A book on ethics and philosophy of values

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Our so-called ‘love’ could be nothing but a kind of disguised contempt - disguised in love.
A distressing question arises: is there at least something that we really love? Or are our feelings just disguised contempt, in reality?

In fact, there is a way of knowing this. To recognise whether our relationship with a thing is disguised contempt, all we have to do is find out whether our relationship with the thing is based on an insult, that is, whether it violates one of the essential requirements of love.

We have seen that one of the essential conditions of love is to be able to show how what we want to love has value. However, we have long before defended the idea that values were unfounded, that we had not yet found the basis of values, and that we were therefore unable to show the value of what we love or the negative value of what we hate.

It seems, then, that until an axiology is constituted as a science and resolves the problem it has set itself the task of resolving - the problem of values - our loves turn out to be kinds of contempt in disguise, because our relationship to things and beings is of the form: "I love you, without knowing why", or "I love you, without reason". Or again: until the problem of values is resolved, the human possibility of love remains to be thought through.

Admittedly, the idea seems absurd. It seems that there are indeed great loves (Romeo and Juliet, etc.). To this I would reply that I am not denying the existence of (great) feelings, but the existence of love; and love is not just a feeling, as I have suggested.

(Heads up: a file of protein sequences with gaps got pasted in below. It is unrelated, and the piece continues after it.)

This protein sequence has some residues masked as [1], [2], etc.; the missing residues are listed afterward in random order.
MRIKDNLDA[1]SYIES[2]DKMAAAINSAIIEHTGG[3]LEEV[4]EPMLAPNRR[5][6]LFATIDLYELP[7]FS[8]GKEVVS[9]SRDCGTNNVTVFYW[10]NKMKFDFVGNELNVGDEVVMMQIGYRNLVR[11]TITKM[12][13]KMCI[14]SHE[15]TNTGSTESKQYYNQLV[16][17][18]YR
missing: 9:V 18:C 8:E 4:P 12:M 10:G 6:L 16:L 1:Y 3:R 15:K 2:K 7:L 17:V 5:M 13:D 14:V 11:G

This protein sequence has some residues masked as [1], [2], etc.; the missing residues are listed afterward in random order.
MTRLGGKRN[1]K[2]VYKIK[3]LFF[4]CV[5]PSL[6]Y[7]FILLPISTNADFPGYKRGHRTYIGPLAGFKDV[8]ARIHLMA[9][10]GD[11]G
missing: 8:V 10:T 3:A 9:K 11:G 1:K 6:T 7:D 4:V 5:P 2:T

On the other hand, I am conceding not that they love each other, but that they "want to love each other"; they would die to love each other, but they do not manage to bring that love to fulfilment. In fact, this is a classic doctrine: love is conceived as an ideal, a demand towards which we have strived indefinitely without ever being able to attain it. It is the possibility of achieving this seemingly infinite task that we are raising again.

So love becomes a problem. To solve it, it seems that we need to explore what we have called the "hidden face of love", that is, to grasp the nature of the essential conditions that love carries with it; we need, if we may use this image, to draw up the "Tablets of the laws of love".

As long as this task is not accomplished, we run the risk of seeing our love degrade, without our realising it, into disguised contempt.
The best example we can give of this phenomenon is that which affects, not everyday, concrete behaviour, but those axiological doctrines we have already examined: subjectivism and eclecticism.